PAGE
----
In fact, and many of you are preparing as I write this! Or at least I hope so? Or..maybe not?
I often see applicants pour all their precious energy into applications and then blow it big time with the interview. By the time interviews roll around, they are either 1) burnt out, or 2) a bit overconfident about their ability to navigate the interview questions.
I mean, I put all the same stuff down in my application, right? How hard can it be? Unfortunately this is a different animal. You are being asked to sell yourself in real time, and the questions are often very different.
The brutal reality is that you need to invest time and energy into the MBA interview process just as you did with the applications. You’re competing against an even more outstanding group of people at this point.
Rather than thinking this as “getting over the hump,” I encourage you to think of this as square one. Interviews are mostly blind – and so it really is square one. I know your applications were a ton of work and you feel like the interview is your reward, like here’s your “cash and prize” for all that effort! But alas, it is not.
The interview is not picking up where you left off, but an opportunity for a conversation to a stranger. Now you get to sell yourself in a whole new way, usually, to a new audience.
In the applications, you are asked to tell a story, give them a chronological beginning, middle and end. However with interviews, often, you need to give them the big picture, abbreviate things, and summarize your value proposition. Here are two such questions.
Walk Me Through Your Resume
Give them your “greatest hits” and please listen to this, think “targeted” as opposed to “comprehensive.” JUST THE HIGHLIGHTS. I see (or hear) candidates want to sell some aspect of themselves, getting deep into one topic, thus ruining the flow of the response.
Stay focused on giving them quick, digestible bits of information and keep it moving. Give them the big picture first, so they have context, and then use subsequent questions to give them the deep-dive on the details.
Don’t use this as an optional essay to just talk about what think will “sell” you and give an incomplete response. You can’t fool the listener, they know what you are doing. This response is about exercising good judgement as much as selling your experience.
Write out your answer to this question. When you are talking about your career trajectory, how will you summarize the value of a job you held in 30 words? It takes work to make this look easy.
With this interview question, it’s particularly important to know how you come across. Once you have your talking points (not script, but points) deliver this on camera. Watch yourself. I can’t overstate how helpful this will be to you.
Tell Me About Yourself
If they ask you, “tell me about yourself,” it’s a variant of the previous question and here I would recommend you add a bit of personal information. A bit about where you were born, your family, what drives you, what you are passionate about. For example, when explaining why you moved from NYC to Denver, include something like, “I’m the kind of person who likes to go for a hike the minute I open my eyes on a Saturday morning.” The best answers show some self-awareness or share your values, so the interviewer gets a bit of “who you are” rather than a robotic recitation of “what you’ve done.”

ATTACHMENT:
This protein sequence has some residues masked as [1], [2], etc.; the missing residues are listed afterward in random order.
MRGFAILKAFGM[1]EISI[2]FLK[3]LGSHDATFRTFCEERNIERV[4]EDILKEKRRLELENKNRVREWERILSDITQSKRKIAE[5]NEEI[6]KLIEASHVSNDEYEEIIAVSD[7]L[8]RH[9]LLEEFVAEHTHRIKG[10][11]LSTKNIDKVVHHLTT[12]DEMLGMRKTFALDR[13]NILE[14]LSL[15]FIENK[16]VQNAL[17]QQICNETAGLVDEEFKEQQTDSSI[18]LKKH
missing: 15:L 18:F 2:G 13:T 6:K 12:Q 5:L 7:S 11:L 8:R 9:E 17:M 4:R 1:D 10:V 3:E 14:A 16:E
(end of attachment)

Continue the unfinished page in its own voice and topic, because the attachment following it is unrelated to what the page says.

Pitch to Adcom/Why You/What Can You Bring to Our School
If you haven’t yet identified the unique contribution you would bring to the school, now is definitely the time. Yesterday I was working with a candidate who had some great experience but all he could sputter out were words like collaborative and international. It was disjointed, and I wasn’t able to get any traction on what he was saying. This happens all the time, native speakers or not. Finally, we identified his USP– working with international, cross-functional teams to implement programs. And from there, we could substantiate it with results he had achieved. And then the most important question – what’s it in for them? Here are some things we identified. When some might feel awkward or reticent about working with a team comprised of all international team members, he would be able to step in, lead and add value. In the classroom, he could add a cultural dimension to cases about businesses scaling operations overseas. What are some cultural consideration when rolling out programs abroad? He could help answer these questions, specifically when dealing with expansion to China, his area of expertise. It takes time to think through the interviewer’s WIFM (What’s In It For Me), and it would be foolish to do this extemporaneously.
Make a Plan You’re trying to communicate your value. When writing your resume, did you just scribble out what came to mind in two minutes, hoping the reader could make sense of it? Even though this is 1-1, and hopefully turns into a conversation, in many ways, it is akin to public speaking. And it would be nuts to assume the podium without a clear intention of what you intend to convey. Many say it’s unwise to “script responses” and I do agree, however, DO make a roadmap with some talking points. You don’t want to repeat it all word for word – because that would be almost impossible – yet it’s imperative to have a plan for what you are going to say.
Make a Connection One of the best parts about being prepared for your interview? Rather than searching your memory or struggling for words, you can focus your attention on making eye contact, observing the body language of your interviewer, and developing rapport. Why is this important? You want to reach the interviewer not just on a cerebral level, but also an emotional level.
“At the end of the day people won’t remember what you said or did, they will remember how you made them feel.” – Maya Angelou